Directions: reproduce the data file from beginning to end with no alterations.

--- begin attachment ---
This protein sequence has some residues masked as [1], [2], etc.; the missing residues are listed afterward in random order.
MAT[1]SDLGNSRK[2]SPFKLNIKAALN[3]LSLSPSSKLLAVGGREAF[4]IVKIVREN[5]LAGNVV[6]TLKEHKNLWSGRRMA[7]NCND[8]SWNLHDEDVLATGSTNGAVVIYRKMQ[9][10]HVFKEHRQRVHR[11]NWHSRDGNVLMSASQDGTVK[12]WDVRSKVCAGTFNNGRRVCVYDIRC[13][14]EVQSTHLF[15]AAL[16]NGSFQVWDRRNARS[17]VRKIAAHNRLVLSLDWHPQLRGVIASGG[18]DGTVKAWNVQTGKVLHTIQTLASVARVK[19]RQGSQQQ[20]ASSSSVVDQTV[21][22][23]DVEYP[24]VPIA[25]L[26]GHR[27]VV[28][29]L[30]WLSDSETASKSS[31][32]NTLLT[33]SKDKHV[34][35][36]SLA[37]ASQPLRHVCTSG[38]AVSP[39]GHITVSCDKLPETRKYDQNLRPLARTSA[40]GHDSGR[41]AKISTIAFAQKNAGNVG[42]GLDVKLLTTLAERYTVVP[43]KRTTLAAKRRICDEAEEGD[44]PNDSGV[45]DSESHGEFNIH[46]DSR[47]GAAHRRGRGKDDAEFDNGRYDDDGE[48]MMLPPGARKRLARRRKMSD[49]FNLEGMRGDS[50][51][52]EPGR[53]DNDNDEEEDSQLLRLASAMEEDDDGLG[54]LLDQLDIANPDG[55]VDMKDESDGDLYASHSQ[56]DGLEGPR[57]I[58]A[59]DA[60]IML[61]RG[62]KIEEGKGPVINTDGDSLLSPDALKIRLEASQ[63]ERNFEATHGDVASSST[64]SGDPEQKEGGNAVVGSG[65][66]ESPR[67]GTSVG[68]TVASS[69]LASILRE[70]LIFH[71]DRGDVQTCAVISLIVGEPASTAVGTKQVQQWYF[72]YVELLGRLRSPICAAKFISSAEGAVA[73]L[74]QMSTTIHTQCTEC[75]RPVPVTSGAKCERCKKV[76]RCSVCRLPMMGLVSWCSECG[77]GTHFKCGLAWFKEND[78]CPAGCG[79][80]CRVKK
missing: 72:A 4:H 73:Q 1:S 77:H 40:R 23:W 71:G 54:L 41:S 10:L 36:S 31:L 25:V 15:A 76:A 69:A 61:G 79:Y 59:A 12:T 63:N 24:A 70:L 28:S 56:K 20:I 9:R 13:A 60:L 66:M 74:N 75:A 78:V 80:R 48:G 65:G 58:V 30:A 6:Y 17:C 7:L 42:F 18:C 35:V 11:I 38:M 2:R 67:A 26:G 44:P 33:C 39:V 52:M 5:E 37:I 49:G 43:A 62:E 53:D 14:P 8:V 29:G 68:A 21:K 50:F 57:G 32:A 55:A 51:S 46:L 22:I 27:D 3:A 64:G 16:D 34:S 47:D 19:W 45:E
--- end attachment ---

This protein sequence has some residues masked as [1], [2], etc.; the missing residues are listed afterward in random order.
MAT[1]SDLGNSRK[2]SPFKLNIKAALN[3]LSLSPSSKLLAVGGREAF[4]IVKIVREN[5]LAGNVV[6]TLKEHKNLWSGRRMA[7]NCND[8]SWNLHDEDVLATGSTNGAVVIYRKMQ[9][10]HVFKEHRQRVHR[11]NWHSRDGNVLMSASQDGTVK[12]WDVRSKVCAGTFNNGRRVCVYDIRC[13][14]EVQSTHLF[15]AAL[16]NGSFQVWDRRNARS[17]VRKIAAHNRLVLSLDWHPQLRGVIASGG[18]DGTVKAWNVQTGKVLHTIQTLASVARVK[19]RQGSQQQ[20]ASSSSVVDQTV[21][22][23]DVEYP[24]VPIA[25]L[26]GHR[27]VV[28][29]L[30]WLSDSETASKSS[31][32]NTLLT[33]SKDKHV[34][35][36]SLA[37]ASQPLRHVCTSG[38]AVSP[39]GHITVSCDKLPETRKYDQNLRPLARTSA[40]GHDSGR[41]AKISTIAFAQKNAGNVG[42]GLDVKLLTTLAERYTVVP[43]KRTTLAAKRRICDEAEEGD[44]PNDSGV[45]DSESHGEFNIH[46]DSR[47]GAAHRRGRGKDDAEFDNGRYDDDGE[48]MMLPPGARKRLARRRKMSD[49]FNLEGMRGDS[50][51][52]EPGR[53]DNDNDEEEDSQLLRLASAMEEDDDGLG[54]LLDQLDIANPDG[55]VDMKDESDGDLYASHSQ[56]DGLEGPR[57]I[58]A[59]DA[60]IML[61]RG[62]KIEEGKGPVINTDGDSLLSPDALKIRLEASQ[63]ERNFEATHGDVASSST[64]SGDPEQKEGGNAVVGSG[65][66]ESPR[67]GTSVG[68]TVASS[69]LASILRE[70]LIFH[71]DRGDVQTCAVISLIVGEPASTAVGTKQVQQWYF[72]YVELLGRLRSPICAAKFISSAEGAVA[73]L[74]QMSTTIHTQCTEC[75]RPVPVTSGAKCERCKKV[76]RCSVCRLPMMGLVSWCSECG[77]GTHFKCGLAWFKEND[78]CPAGCG[79][80]CRVKK
missing: 72:A 4:H 73:Q 1:S 77:H 40:R 23:W 71:G 54:L 41:S 10:L 36:S 31:L 25:V 15:A 76:A 69:A 61:G 79:Y 59:A 12:T 63:N 24:A 70:L 28:S 56:K 20:I 9:R 13:A 60:L 66:M 74:N 75:A 78:V 80:R 48:G 65:G 58:V 30:A 6:Y 17:C 7:L 42:F 18:C 35:V 11:I 38:M 2:R 67:A 26:G 44:P 33:C 39:V 52:M 5:E 37:I 49:G 43:A 62:E 53:D 14:P 8:V 29:G 68:A 21:K 50:F 57:G 32:A 55:A 51:S 46:L 22:I 27:D 3:A 64:G 16:D 34:S 47:D 19:W 45:E